“What is it?” he asked, already scowling.


“Oh, come on, you don’t need to pretend with me,” T’ril said, pleased he’d caught M’ayen unaware. He respected the man, but he also remembered the pain he went through as a Weyrling. “Anyway, I want to discuss one of our Candidates. Young boy, still wet behind the ears.


“Anyway, I’m wondering if you’ve noticed anything off about him. He looks, frankly, sickly. Garatt is his name, and I hesitate to say this, but he may not have what it takes to be a rider.”


Without permission, he sat in one of M’ayen’s chairs. Well, they were peers now. He didn’t need permission. But it was amazing how experiences at a young age affected one as they got older.


M’ayen was still frowning as he tucked his glasses away in a drawer. “I taught you to knock!” he complained. “What’s Garatt been doing now?”


“I guess you did,” T’ril said unapologetically. 


“He was doing a different class’s homework during my lecture,” he continued. “I was going to call him on it, but he really doesn’t look well. I’m worried that he’s not taking care of himself, and if he can’t take care of himself, how can he take care of a dragon? Though I’m not sure if it’s because of that, or if he’s truly ill and not telling anyone.”


So that was how the boy was managing to keep on top of his essays. M’ayen had been waiting for the chance to leap down his throat about them but somehow the essays Garatt handed him were never less than passable.


“Call him on it,” he said now, bluntly. “If he’s ill he’s old enough to take himself to a Healer. More likely he’s never been required to do a day’s proper work in his life and he’s suffering for it.”


T’ril frowned, ever so slightly. The kid didn’t strike him as that type. He struck him as someone who had bit off more than he could chew. Yet, Turns of working with M’ayen had conditioned him to not question the man too hard. His stabbing had also turned him into someone who was less secure in his own thoughts.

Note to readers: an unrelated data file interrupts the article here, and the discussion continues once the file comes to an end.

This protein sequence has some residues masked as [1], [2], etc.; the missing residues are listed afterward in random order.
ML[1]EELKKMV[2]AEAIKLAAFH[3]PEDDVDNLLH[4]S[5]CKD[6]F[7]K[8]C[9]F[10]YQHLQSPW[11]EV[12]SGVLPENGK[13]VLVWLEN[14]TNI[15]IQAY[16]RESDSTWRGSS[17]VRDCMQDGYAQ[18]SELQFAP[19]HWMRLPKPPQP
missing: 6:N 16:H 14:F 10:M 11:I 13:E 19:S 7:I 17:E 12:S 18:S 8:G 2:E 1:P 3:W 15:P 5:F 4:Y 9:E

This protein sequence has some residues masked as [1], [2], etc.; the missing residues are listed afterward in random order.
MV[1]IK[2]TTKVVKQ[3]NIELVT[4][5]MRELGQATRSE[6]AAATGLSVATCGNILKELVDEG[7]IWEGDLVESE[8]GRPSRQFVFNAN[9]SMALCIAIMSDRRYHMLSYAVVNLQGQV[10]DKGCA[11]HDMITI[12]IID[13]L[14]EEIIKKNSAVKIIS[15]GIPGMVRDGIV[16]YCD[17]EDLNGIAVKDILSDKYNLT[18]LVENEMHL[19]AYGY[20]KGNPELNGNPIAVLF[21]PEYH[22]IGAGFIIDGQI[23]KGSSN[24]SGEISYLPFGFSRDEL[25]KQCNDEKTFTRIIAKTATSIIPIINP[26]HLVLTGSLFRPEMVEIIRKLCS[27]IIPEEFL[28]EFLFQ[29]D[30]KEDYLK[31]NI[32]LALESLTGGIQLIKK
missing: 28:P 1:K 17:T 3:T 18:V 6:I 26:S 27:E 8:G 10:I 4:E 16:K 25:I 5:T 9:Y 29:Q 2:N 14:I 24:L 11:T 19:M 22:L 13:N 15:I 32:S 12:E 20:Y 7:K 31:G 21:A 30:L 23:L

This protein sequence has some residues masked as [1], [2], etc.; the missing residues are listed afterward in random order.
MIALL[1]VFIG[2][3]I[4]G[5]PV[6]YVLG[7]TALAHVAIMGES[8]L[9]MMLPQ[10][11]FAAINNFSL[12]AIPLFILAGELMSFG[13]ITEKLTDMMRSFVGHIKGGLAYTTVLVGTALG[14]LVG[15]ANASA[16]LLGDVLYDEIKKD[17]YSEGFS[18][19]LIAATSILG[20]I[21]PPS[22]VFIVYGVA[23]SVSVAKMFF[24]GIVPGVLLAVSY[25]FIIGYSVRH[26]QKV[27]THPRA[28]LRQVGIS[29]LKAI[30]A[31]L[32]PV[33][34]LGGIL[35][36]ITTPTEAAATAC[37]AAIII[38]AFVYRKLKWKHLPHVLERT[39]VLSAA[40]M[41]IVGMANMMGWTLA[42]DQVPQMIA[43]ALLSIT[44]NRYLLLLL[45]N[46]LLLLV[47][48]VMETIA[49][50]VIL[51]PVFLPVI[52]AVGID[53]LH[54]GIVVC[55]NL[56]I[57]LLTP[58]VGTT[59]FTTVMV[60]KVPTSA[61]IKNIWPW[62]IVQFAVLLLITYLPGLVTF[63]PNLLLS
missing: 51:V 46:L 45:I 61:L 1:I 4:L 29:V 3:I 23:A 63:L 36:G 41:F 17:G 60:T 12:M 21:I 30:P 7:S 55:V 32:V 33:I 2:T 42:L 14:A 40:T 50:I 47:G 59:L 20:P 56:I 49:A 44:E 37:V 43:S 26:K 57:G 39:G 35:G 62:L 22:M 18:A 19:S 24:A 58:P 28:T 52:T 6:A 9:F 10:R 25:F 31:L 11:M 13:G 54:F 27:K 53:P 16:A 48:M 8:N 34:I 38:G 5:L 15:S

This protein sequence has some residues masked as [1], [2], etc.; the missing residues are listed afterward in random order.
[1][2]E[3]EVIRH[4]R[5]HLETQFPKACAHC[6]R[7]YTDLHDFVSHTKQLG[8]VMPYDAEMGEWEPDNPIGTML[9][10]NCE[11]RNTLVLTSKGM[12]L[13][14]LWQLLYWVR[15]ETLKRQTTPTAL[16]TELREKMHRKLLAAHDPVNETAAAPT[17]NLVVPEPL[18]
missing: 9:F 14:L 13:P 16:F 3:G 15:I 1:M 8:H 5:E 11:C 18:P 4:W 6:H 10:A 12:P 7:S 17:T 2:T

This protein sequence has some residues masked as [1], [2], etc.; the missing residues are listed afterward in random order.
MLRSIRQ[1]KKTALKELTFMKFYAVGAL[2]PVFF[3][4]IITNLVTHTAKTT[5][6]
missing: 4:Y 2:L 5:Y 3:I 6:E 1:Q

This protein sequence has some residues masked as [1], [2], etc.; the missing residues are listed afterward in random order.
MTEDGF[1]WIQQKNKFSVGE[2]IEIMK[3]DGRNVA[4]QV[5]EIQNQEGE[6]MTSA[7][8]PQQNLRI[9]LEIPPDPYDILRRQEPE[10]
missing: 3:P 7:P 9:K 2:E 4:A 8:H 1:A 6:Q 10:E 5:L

{{You’re an adult now, you can question who you want,}} Garanth said.


Well, fine, then. “Are you sure? He seems...cowed,” T’ril said, uncertainty hedging his voice.


M’ayen sighed. “The boy’s the only son of one of the big Holders,” he said. “If he’s cowed it’s because he’s not used to people not automatically letting home off. But if you’re not convinced, by all means, we’ll call him in you can ask him what he thought he was playing at and we can see.” And with M’ayen in the room, it was certain that would only go one way.


T’ril thought about it. Seriously thought about it. But there was some part of him that hesitated. 


Back in the day, he wouldn’t have hesitated a moment. After all, he was a bronze rider, and had Pern by the balls. But all that had changed, and he had become unsure, timid, careful. Maybe too much so. So, instead, he deferred to someone who wouldn’t steer him wrong.


“No, I think you’re right. If he’s the son of a Holder, then he’s too used to getting his way. I’ll give him extra work at his next class, teach him that he can’t be doing his homework while I’m trying to teach him.” He stood. “Kid’s got to learn, nothing’s going to be handed to him on a silver platter.”


“Talk to Talena and D’xon,” M’ayen advised. “I know they were struggling with him as well. Likelihood is he picked your class to catch up because he thought you’d go soft on him.”


“I will. Maybe together we can make an adequate candidate out of him yet,” T’ril said. “Meanwhile, I’ll talk to you later.” He grimaced. “These lesson plans won’t be planning themselves.”  He left M’ayen’s office, already thinking of extra work for incalcitrant candidates.